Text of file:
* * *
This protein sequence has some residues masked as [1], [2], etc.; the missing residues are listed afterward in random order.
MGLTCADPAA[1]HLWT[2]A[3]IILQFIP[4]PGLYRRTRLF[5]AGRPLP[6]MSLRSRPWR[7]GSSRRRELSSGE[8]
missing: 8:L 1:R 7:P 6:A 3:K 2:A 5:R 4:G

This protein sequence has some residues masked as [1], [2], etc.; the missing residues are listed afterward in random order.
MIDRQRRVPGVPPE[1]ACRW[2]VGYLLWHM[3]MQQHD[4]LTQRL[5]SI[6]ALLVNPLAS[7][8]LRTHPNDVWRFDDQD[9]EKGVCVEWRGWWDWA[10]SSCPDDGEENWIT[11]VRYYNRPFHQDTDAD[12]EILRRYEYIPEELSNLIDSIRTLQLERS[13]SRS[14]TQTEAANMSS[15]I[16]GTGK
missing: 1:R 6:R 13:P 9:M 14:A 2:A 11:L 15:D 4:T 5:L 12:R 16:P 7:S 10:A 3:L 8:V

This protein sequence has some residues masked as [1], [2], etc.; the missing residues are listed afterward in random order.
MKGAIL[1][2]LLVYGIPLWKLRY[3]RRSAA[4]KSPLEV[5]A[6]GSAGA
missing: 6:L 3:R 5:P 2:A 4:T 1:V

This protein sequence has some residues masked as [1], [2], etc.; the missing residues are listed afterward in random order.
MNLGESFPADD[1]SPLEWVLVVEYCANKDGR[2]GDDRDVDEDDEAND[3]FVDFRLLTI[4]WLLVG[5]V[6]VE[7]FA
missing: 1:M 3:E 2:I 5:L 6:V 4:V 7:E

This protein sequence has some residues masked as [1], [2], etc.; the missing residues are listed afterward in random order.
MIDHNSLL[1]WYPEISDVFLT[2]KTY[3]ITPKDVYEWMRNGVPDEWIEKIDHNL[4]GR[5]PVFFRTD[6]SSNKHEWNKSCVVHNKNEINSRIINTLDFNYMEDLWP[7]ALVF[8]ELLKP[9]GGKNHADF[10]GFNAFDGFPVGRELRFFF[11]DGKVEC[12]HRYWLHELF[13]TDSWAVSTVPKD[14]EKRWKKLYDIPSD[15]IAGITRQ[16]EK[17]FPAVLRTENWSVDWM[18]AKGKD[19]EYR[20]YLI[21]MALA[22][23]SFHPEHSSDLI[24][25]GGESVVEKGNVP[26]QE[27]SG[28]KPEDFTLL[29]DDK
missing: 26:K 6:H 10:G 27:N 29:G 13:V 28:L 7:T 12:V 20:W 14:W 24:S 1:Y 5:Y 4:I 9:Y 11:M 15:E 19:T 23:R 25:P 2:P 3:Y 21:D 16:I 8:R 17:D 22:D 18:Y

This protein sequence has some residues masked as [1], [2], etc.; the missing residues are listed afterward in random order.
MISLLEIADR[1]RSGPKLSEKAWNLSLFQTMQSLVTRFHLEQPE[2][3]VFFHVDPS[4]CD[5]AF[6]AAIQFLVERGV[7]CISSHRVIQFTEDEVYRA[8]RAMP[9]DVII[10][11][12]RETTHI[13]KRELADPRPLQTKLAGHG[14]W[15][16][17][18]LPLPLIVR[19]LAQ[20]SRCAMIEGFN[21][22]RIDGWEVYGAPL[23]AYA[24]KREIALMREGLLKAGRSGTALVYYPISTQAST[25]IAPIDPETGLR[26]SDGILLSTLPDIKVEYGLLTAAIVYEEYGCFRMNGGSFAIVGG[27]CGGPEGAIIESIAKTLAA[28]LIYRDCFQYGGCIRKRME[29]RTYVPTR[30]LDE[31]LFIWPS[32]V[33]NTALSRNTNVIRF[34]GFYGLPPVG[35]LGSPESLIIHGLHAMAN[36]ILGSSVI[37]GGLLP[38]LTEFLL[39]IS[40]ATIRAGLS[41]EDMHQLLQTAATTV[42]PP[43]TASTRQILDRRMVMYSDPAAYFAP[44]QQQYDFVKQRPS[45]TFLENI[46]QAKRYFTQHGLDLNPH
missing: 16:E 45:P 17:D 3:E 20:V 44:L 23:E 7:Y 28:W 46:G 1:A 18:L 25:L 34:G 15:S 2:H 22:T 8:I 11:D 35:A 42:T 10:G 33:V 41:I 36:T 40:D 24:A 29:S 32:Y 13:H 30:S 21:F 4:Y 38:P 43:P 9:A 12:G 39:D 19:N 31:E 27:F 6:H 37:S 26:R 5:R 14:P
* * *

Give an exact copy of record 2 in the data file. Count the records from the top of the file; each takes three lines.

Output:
This protein sequence has some residues masked as [1], [2], etc.; the missing residues are listed afterward in random order.
MIDRQRRVPGVPPE[1]ACRW[2]VGYLLWHM[3]MQQHD[4]LTQRL[5]SI[6]ALLVNPLAS[7][8]LRTHPNDVWRFDDQD[9]EKGVCVEWRGWWDWA[10]SSCPDDGEENWIT[11]VRYYNRPFHQDTDAD[12]EILRRYEYIPEELSNLIDSIRTLQLERS[13]SRS[14]TQTEAANMSS[15]I[16]GTGK
missing: 1:R 6:R 13:P 9:M 14:A 2:A 11:L 15:D 4:T 5:L 12:R 16:P 7:S 10:A 3:L 8:V